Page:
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On March 2, 1962, Wilt Chamberlain did the unthinkable, and there weren’t a whole lot of folks who witnessed it. Chamberlain’s Philadelphia Warriors played the New York Knicks at Hershey Sports Arena in Hershey, Pennsylvania. The arena had a capacity of approximately 7,200, but on this night, 4,124 showed up to witness one of the greatest moments of sports.

Chamberlain scored 100 points that night in a 169-147 Warriors win. There’s no video footage of the game, and there was little fanfare when it was over. One iconic photo from the event is Chamberlain sitting in the locker room after the game holding up a piece of paper with “100” written on it. The photo was taken by a quick-thinking Associated Press photojournalist, who wasn’t even working that night.

Wilt Chamberlain had very little hype after his 100-point game

76ers center Wilt Chamberlain (13) fights Boston Celtics star Bill Russell for a rebound. | Getty Images.

According to Robert Cherry’s biography of Chamberlain, Wilt: Larger than Life, the newspapers had very little about Wilt’s feat the following day. He wrote that The Philadelphia Inquirer and The Bulletin each had a box on the front page to announce the accomplishment. Cherry added that the Daily News had nothing about Chamberlain on the cover.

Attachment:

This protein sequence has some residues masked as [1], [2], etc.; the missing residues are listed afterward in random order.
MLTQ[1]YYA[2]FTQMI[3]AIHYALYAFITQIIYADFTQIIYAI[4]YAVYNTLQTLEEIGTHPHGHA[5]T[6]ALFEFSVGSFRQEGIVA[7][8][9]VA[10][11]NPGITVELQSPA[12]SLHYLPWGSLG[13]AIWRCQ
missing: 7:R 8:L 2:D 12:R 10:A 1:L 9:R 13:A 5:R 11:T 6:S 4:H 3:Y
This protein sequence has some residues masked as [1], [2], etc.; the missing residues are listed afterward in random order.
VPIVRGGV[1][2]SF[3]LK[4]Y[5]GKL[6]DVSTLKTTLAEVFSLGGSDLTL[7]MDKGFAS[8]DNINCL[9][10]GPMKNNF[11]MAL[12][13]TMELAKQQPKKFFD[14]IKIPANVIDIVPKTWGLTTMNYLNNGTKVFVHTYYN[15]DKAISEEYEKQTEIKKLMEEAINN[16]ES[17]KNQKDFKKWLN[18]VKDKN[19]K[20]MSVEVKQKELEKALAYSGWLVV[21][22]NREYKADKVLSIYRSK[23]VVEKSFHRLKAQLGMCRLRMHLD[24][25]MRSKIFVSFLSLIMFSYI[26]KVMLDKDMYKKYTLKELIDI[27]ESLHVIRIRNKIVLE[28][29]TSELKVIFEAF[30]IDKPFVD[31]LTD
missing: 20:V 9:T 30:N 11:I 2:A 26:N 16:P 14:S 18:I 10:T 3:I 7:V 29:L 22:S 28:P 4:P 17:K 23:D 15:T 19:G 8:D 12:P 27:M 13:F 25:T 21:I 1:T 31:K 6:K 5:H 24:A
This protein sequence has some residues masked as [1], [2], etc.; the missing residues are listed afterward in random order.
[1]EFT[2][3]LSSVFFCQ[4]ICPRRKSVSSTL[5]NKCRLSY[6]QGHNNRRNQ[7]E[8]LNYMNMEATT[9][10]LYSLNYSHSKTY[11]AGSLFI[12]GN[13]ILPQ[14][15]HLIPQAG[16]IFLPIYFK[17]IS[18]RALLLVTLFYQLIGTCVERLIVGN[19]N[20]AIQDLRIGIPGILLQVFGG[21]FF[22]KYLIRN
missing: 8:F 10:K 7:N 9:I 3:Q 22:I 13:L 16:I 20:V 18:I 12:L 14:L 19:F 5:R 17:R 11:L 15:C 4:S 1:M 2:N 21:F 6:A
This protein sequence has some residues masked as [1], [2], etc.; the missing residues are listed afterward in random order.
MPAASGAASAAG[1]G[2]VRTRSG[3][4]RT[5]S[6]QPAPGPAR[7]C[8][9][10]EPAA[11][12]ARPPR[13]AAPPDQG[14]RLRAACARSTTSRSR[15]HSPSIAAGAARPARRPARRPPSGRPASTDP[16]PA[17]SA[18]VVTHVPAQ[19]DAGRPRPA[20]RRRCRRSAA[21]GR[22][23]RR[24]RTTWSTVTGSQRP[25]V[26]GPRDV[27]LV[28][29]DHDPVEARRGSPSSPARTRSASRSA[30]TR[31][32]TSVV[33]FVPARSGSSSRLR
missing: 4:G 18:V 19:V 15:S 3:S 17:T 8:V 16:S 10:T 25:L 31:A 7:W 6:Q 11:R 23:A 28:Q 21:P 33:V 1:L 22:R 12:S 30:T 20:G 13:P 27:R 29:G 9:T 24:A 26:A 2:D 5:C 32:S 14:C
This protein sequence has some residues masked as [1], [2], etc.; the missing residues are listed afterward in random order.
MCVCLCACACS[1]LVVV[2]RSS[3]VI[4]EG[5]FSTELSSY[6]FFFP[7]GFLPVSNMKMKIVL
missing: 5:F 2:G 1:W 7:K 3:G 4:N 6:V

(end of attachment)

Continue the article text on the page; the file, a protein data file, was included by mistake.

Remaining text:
While 4,124 people attended the game, Cherry wrote that many more thousands claimed to have been there. Some of them even told Chamberlain they saw him score 100 points at Madison Square Garden. Cherry said Wilt played along.

“When people tell me they were at the game, I never correct them,” Cherry wrote in the book, quoting Chamberlain. “I always let them feel like they saw it. I just say, ‘So you saw it? Hey, well good. I was there, too.'”

Cherry claims that Chamberlain liked the fact there was no film of the game. He wrote that it added to the aura and mystique of the moment.

Chamberlain set nine records in that game, including most points in a quarter (31), most points in a half (59), and most field goals in a game (36). A poor foul shooter, Chamberlain went 28-for-32 from the free-throw line that night.

Chamberlain’s iconic photo was taken by an off-duty photojournalist

When the game ended, Harvey Pollack, Philadelphia’s statistician, grabbed a piece of paper and wrote “100” on it. The iconic image of Chamberlain holding up the paper would never have been published if not for the quick thinking of Paul Vathis.

Vathis was a longtime photographer (56 years) with the Associated Press. He won a Pulitzer Prize for his photo of President John F. Kennedy and former President Dwight D. Eisenhower walking together at Camp David after the Bay of Pigs invasion.

On this day, however, Vathis wasn’t working for the AP. He was there to take in the game as a spectator, taking his son to the game for his 10th birthday. Like an instinctive journalist, Vathis, camera in hand, snapped the photo as soon as Chamberlain held up the paper. That image has become the most famous photo featuring Chamberlain.

Chamberlain went on to have a career year. He averaged 50.4 points and 25.7 rebounds that season. He finished the year with 4,029 points and somehow still wasn’t named MVP. Bill Russell, the star of the championship Boston Celtics, won the award that season.


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